If more people to whom life had been unjustly kind were to act justly and generously towards those who’ve been knocked about by life being unjustly unkind, we’d have a better world and most of us would have more faith in humanity.

    Not like we shouldn’t expect justice and generosity also out of those to who life has been unkind, but those of us reaping the benefits of life’s kindness have less excuse for bad behavior.

    Justin–your point about insurance and bone marrow transplants is well made. I was diagnosed at age 11 with acute myo… mylo… the “m” word… leukemia. That my subsequent chemotherapy treatments didn’t bankrupt the entire family is a benefit of having good insurance. I can hardly imagine how horrible it would have been if the insurance wasn’t there. It’s hard enough to worry about possibly losing your child; adding to that monetary concerns is just about enough to drive a person insane.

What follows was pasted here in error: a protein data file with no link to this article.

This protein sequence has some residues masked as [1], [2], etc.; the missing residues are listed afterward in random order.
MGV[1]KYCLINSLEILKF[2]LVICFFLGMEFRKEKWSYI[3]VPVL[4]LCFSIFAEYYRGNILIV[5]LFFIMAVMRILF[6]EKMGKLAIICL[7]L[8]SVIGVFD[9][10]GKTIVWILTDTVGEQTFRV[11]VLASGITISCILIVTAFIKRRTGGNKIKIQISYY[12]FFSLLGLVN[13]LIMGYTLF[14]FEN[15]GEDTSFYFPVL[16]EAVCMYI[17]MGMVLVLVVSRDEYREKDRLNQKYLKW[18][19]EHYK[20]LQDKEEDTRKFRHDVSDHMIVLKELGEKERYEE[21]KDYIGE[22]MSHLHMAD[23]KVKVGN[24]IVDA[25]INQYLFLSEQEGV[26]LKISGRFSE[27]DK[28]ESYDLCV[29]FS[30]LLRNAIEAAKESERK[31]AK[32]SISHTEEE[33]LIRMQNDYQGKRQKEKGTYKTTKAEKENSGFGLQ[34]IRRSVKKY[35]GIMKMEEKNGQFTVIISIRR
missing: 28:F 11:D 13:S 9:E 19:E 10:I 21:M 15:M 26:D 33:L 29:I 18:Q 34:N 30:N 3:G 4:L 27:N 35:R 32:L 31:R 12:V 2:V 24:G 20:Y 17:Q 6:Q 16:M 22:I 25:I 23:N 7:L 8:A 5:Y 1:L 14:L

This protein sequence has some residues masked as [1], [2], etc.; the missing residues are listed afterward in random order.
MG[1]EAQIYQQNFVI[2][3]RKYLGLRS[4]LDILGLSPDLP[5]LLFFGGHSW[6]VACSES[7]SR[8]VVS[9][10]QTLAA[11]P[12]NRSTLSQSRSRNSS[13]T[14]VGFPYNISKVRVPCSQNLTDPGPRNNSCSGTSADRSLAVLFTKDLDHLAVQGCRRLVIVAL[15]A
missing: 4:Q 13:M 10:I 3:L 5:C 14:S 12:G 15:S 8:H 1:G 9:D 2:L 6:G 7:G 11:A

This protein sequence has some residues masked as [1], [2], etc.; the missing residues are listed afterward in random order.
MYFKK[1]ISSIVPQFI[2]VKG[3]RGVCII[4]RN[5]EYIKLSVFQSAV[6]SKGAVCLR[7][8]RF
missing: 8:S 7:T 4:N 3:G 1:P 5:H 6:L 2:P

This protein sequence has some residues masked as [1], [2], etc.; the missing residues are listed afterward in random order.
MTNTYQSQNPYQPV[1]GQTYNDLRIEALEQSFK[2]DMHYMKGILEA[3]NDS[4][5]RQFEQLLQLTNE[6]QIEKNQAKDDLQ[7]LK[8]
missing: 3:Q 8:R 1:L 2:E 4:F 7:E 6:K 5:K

My mom is, at this moment, back in Metairie throwing out waterlogged and moldy possessions damaged by rain through Katrina-torn holes in their roof. They were lucky in that their block didn’t flood into the houses at all. But the clean-up job still overwhelms at times. Mom was saying on the phone, “But we’ve been through worse. Nearly losing a house is bad, but nearly losing a child is hell.”

    …my thanks to John again for his hospitality to my random brain-dumps. :-)

  11. Being poor is one thing but there is another social outlook which is even worse. That is the term known as “invisible whiteness.” I learned this from a friend who was African American. This is the world in which most white middle class citizens live. We as white Americans never view the world in more than one way. We see things as they exist in our relatively stable world and we don’t see the world as it appears to minorities or other struggling classes of people. This is what priviledge really is. It is economic and it has real good results for us and real bad results for many of them. Without our “invisible whiteness” our conscience may not survive. This is the defense mechanism that enables us to exist in the presence of great injustice.